A criminal investigation has been launched into the massive Texas fertiliser plant explosion that killed 14 people, after weeks of largely treating the blast as an industrial accident.
The announcement came on the same day US government agents said they found bomb-making materials belonging to a paramedic who helped evacuate residents on the night of the explosion.
Bryce Reed was arrested for possessing a destructive device, but law enforcement officials said they had not linked the charge to the April 17 fire and blast at West Fertiliser Company, near Waco.
"It is important to emphasise that at this point, no evidence has been uncovered to indicate any connection to the events surrounding the fire and subsequent explosion ... and the arrest of Bryce Reed by the ATF," the McLennan County Sheriff's Office said.
The Texas Department of Public Safety said earlier that the agency had instructed the Texas Rangers and the sheriff's department to conduct a criminal probe into the explosion.
The agencies will join the State Fire Marshall's Office and the Bureau of Alcohol, Tobacco, Firearms and Explosives, which have been leading the investigation and never ruled out that a crime may have been committed.
McLennan County sheriff Parnell McNamara said residents "must have confidence that this incident has been looked at from every angle and professionally handled - they deserve nothing less". The statement did not give any further reasons for the criminal investigation and said no additional information would be released.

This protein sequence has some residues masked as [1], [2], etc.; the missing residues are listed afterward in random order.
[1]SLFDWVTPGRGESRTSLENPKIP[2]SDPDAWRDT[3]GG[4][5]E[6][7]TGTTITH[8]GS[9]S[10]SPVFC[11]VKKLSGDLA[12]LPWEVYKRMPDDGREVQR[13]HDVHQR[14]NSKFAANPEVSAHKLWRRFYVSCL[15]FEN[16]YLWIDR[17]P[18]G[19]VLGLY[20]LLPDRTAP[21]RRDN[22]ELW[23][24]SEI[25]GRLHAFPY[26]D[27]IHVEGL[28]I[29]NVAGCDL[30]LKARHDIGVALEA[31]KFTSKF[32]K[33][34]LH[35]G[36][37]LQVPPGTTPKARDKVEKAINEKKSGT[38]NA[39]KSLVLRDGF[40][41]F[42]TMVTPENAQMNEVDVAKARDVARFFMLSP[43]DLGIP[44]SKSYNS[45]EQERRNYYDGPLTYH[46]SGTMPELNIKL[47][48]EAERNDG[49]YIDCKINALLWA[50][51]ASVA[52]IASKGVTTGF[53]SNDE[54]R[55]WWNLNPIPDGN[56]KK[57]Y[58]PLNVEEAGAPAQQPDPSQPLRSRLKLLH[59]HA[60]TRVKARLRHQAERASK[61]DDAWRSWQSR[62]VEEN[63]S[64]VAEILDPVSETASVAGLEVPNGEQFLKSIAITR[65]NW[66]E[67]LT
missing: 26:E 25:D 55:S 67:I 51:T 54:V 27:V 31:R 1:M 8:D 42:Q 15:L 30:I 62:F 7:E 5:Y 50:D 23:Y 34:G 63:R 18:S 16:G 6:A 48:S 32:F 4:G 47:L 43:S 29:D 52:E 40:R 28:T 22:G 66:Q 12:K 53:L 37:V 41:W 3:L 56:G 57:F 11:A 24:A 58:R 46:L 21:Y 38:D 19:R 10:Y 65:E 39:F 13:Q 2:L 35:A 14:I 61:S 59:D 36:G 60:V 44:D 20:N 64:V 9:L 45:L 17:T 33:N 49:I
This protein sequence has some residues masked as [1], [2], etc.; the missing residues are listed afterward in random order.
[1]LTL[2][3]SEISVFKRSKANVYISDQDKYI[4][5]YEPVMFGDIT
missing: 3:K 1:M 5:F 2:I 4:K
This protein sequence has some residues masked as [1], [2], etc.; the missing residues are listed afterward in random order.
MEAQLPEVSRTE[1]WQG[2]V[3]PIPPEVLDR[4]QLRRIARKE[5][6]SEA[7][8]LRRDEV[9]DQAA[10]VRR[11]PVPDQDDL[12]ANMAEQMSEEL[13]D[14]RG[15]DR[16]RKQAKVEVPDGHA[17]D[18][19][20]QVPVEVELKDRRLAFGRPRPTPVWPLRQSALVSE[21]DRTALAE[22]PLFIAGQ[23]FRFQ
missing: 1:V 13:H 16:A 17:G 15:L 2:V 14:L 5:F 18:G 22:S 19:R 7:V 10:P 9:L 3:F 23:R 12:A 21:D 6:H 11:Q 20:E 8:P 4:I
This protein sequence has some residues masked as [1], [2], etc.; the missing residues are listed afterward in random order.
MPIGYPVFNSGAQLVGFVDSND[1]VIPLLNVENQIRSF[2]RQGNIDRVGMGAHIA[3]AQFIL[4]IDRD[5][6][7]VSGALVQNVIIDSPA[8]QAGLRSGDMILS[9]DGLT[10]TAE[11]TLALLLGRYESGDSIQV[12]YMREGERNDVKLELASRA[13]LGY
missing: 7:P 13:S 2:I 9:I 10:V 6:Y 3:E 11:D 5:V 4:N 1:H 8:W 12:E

Reed is in custody and a criminal complaint said he was arrested after McLennan County deputies were called earlier this week to a home in Abbott, a town about five miles from West, and found bomb-making materials - including a galvanised metal pipe, canisters filled with fuses, a lighter, a digital scale and a variety of chemical powders. "After further investigation, it was determined that the resident had unwittingly taken possession of the components from Reed on April 26," said the complaint signed by ATF special agent Douglas Kunze. Reed made an initial appearance in federal court in Waco, but did not enter a plea.
An ATF explosives specialist and a chemist examined the items and agreed the "combination of parts can be readily assembled into a destructive device", the complaint says.
Officials have largely treated the West explosion as an industrial accident, though investigators still searching for the cause of a fire that preceded the blast have said they would treat the area as a crime scene until all possibilities were considered.